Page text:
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Saturday, July 02, 2016

An Email To An Out Of Work Middle Aged Woman

Place: eighth place in Creative Writing

By Miriam B. Medina

Dear Mel,

I think I was 18 years old, maybe 17, when I got my first job. It was in a shop that only serviced 18 wheel trucks. I was a parts clerk. When I had walked in my first day, the place reeked of gas and oil. They gave me a uniform and immediately threw me into work I didn’t understand. I remember my first day, when I was confused: all these parts had indexes and numbers and cubbyholes and I didn’t know one from another. I had to find the right parts and then drive the trucks them to stores.. I was totally lost. I didn’t know any of the parts or any of the places—and the delivery truck was a stick whereas I barely knew how to drive an automatic.

But the gas and oil smelled like freedom. A way to a paycheck. School was over and I was determined to get through all this scary stuff. I blustered my way through to noon and then it was my job to fetch lunch for the mechanics and my boss and all the guys in the shop. They sent me to a corner deli to pick up corned beef sandwiches, mine with extra horseradish and spicy mustard. We all sat down to eat, where I was intimidated and starved and confused by the first 4 hours of my adult working life inhaled the sandwich. It was the best thing I ever tasted. I EARNED that sandwich, so hot it gave me heartburn. To this day, it may be the best thing I ever tasted.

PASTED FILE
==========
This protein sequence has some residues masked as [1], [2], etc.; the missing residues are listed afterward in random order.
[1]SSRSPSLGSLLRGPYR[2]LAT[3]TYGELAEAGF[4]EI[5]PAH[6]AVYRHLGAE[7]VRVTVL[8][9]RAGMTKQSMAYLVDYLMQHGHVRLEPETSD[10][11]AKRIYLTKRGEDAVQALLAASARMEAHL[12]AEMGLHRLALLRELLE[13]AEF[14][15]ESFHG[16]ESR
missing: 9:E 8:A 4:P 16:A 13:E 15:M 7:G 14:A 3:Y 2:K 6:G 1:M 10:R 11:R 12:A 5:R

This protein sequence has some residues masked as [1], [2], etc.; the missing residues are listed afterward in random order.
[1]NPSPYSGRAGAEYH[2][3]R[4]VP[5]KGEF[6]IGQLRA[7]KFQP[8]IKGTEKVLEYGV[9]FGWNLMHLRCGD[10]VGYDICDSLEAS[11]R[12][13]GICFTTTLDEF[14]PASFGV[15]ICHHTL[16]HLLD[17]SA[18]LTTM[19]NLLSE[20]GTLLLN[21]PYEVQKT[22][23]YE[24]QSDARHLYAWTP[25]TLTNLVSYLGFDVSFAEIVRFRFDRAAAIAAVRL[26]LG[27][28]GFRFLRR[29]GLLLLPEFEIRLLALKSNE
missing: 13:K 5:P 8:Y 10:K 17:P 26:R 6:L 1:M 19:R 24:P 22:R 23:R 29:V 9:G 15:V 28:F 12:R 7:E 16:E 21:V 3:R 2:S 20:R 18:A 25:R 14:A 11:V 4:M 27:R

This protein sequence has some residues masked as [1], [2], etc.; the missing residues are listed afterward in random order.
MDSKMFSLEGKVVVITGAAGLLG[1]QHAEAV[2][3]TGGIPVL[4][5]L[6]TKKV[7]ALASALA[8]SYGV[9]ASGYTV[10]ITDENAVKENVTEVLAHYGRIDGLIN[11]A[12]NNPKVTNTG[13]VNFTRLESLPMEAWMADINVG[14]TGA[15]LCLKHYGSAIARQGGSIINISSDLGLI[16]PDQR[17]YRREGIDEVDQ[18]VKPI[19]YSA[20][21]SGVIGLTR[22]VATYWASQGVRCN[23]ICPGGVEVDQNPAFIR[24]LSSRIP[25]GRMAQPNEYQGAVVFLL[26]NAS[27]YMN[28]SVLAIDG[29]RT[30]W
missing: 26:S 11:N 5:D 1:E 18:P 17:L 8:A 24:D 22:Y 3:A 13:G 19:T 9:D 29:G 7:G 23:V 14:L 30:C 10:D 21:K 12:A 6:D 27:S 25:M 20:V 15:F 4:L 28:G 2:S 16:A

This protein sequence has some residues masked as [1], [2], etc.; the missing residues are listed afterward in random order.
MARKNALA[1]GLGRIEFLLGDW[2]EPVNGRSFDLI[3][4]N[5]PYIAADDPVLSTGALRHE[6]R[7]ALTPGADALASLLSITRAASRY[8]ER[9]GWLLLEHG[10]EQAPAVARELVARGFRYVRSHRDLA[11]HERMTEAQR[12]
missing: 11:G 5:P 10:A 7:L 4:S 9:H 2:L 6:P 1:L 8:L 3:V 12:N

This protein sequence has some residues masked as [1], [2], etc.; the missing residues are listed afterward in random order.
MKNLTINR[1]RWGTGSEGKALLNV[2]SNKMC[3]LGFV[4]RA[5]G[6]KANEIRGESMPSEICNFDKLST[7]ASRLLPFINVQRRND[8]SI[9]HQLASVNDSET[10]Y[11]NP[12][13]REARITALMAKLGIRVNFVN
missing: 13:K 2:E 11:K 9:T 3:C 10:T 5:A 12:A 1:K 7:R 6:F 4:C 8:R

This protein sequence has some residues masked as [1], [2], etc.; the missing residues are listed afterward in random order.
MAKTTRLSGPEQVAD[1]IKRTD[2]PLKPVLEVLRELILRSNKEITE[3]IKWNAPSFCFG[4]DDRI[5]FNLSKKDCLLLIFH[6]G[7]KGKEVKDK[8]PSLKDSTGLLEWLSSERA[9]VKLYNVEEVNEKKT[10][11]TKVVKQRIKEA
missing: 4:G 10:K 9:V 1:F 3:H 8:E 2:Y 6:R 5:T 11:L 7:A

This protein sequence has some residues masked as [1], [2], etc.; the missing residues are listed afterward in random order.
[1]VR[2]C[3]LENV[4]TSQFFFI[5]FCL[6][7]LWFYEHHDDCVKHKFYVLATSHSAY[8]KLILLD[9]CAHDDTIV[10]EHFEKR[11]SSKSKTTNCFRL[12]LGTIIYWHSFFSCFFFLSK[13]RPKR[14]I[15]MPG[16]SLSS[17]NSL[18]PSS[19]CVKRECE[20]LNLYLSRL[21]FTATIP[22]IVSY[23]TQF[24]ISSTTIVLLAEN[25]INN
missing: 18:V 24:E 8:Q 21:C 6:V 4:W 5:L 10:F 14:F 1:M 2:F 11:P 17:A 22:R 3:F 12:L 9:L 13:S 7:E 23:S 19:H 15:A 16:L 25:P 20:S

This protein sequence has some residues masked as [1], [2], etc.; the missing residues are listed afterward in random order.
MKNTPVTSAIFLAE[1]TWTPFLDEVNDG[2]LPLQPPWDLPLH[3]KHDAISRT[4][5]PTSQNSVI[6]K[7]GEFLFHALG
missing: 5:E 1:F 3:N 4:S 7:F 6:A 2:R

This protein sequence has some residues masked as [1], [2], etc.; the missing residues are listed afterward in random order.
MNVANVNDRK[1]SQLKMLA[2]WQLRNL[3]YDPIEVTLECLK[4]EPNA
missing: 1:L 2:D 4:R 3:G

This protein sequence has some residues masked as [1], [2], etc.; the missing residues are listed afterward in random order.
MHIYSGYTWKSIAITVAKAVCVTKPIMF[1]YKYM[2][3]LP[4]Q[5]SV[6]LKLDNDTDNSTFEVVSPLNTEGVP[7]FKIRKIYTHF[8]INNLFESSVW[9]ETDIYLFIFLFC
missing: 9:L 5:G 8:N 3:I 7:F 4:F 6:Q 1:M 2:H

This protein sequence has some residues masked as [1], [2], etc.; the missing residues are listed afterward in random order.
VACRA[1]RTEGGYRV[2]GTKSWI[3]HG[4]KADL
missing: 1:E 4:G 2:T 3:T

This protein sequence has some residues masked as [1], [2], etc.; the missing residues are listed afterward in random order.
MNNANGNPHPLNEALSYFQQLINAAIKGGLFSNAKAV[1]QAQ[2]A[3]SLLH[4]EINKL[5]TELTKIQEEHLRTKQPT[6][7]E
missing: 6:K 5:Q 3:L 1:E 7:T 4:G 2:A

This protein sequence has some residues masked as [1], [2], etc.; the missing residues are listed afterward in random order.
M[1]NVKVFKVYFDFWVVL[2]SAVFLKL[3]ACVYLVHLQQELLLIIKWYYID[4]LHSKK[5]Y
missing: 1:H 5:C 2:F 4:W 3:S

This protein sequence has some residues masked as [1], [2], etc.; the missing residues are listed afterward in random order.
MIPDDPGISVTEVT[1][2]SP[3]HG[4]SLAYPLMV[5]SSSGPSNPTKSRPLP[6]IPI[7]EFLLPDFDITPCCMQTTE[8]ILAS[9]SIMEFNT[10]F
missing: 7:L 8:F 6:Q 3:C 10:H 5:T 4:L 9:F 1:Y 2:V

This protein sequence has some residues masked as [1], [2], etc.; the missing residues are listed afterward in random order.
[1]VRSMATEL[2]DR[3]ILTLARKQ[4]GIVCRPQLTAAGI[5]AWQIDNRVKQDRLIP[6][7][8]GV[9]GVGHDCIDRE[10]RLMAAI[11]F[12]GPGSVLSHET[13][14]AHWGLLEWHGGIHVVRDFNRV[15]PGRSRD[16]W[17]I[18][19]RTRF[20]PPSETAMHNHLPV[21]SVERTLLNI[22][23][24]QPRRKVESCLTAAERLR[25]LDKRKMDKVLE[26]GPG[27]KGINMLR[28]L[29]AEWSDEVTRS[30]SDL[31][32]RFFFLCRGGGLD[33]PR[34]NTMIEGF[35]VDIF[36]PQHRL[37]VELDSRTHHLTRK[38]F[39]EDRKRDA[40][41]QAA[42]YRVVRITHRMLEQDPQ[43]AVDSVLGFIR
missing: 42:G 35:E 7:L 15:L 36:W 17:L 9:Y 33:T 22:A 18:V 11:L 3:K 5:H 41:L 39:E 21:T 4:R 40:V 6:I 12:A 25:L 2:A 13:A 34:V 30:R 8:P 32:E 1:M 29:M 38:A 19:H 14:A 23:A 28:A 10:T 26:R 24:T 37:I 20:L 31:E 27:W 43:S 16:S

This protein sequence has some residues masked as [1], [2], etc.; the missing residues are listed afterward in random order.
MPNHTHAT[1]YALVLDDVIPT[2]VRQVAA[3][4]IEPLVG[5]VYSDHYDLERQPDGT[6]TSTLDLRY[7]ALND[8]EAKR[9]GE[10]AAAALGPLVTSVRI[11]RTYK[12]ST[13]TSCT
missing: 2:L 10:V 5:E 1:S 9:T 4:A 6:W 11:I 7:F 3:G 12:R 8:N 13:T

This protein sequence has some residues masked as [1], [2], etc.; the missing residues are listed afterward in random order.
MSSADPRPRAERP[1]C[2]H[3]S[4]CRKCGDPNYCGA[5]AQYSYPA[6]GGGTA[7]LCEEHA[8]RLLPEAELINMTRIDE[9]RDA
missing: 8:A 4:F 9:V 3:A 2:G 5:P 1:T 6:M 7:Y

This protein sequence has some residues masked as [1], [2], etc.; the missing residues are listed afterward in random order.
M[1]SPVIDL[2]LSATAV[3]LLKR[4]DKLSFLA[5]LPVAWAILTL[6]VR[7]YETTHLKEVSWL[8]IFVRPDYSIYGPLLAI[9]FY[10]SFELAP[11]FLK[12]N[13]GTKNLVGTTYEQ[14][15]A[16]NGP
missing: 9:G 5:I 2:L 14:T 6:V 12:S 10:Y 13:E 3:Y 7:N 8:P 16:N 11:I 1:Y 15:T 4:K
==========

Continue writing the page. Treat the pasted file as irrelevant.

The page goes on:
To my surprise, the guys all laughed at my reaction and accepted me and I became THE parts clerk of Larkin Equipment. Once I gained confidence in myself I never looked back. It wasn’t the greatest job or the greatest sandwich but both were mine. Now I knew I could survive in a world that wasn’t fair, that wasn’t a cinch.

When I read your entry in our writing contest, at first I thought, “those years, 49, living fine then losing your job, no income and all the bills coming due with no money left to pay them. There are too many stories like this these days. But then, rereading your submission, I felt like I did years ago. I smelled the grease and the gas. I heard the guys snickering behind my back before they accepted me. I could taste it all, the delicious food and my horrible pain.

Though you may not know it, you are growing from your experience of pain. I am sad to say that you did not win the contest and the $100 shopping spree. Your story did not fit the parameters of our contest. I am more than happy, however, to enclose a check for $500 to purchase the story you sent for publication. It is worth more than that but is all we can afford for one story. But I am offering you a regular job as a full- time contributor at $500 a week. I am sure you will prove me right, because something about you, metaphorically of course, tastes like a $5 corned beef sandwich, hard-earned, with just the right amount of horseradish for flavor. Congratulations.

Managing Editor,
Dave

Melanie framed the letter and her overdue rent bill right above her desktop where she wrote her stories. She never missed a deadline, and never fell behind on a bill again.

(c) Miriam B. Medina